One of my colleagues has a beautiful Rolex watch. Sitting next to him in a meeting not long ago, I found myself really wanting a similarly beautiful watch. My desiring-machine was really ramping things up, and I found myself trying to justify such a purchase. “I’m an attorney, I should look a certain way to impress clients. Other attorneys will see me as successful, too, and maybe refer business my way. And I’ll buy my Rolex in a frugal way—used, of course!—off eBay or somewhere similar. Don’t I deserve it?”
Luckily it was about this point my mental yoga training kicked in, and I started laughing at myself. (Internally—the meeting was still ongoing.) That whole train of thought was all nonsense. Referral business comes because people are impressed by the quality of your work, not the quality of your accessories. No matter how good a deal I got on a Rolex, I’d still be losing because it’s impossible to “save” money by spending it! I liked the idea of having that kind of watch, but I didn’t need to attach myself to it because it was totally irrelevant. And I have a perfectly good watch already that I love. A new watch wouldn’t give me anything other than trouble—making it harder to reach my financial goals, making me worry about taking care of something that I couldn’t really afford, and therefore just adding stress.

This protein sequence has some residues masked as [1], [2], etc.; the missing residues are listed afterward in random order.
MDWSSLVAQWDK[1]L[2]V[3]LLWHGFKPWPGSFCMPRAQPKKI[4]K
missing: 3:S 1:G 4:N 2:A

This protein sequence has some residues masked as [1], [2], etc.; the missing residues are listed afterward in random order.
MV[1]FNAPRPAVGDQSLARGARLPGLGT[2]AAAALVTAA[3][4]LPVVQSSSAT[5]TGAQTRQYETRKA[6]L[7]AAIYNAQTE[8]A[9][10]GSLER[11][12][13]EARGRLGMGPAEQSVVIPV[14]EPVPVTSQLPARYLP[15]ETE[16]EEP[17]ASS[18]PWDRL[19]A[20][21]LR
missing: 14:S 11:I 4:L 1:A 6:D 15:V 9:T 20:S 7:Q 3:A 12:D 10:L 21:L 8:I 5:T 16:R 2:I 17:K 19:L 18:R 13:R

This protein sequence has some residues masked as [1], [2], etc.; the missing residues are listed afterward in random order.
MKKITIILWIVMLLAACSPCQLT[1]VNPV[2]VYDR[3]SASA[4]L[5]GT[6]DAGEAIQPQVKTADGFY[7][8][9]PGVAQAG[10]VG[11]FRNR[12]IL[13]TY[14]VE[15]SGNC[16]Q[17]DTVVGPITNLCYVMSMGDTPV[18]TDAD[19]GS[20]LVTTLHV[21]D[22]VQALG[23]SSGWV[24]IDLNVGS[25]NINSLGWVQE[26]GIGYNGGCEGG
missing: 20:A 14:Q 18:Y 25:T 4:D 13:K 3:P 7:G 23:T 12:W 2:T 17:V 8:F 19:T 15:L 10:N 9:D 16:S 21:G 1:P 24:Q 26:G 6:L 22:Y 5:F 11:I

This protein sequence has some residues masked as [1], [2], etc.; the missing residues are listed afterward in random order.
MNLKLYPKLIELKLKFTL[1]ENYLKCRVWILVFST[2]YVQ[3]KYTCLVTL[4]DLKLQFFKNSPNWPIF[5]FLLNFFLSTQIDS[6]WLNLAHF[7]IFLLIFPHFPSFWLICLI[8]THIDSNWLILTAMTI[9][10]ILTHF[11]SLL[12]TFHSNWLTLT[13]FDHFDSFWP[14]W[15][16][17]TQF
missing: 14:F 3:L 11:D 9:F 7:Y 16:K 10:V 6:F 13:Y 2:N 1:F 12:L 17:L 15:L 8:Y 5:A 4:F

This process I went through wasn’t an accident. It was mental training: the practice of non-attachment. Although it works on any kind of desire (as far as I have experienced!), it’s an especially useful skill to put in your frugal toolkit. Because we live in such an abundant society, we really need very little to lead happy, fulfilling lives. Learning how to confront irrational, silly desires and crush them like the gnats they are is the root of non-attachment practice. Because money and desire go hand in hand, it can be the root of sound financial practice too. I learned it through yoga, but you don’t need to take a yoga class to practice it.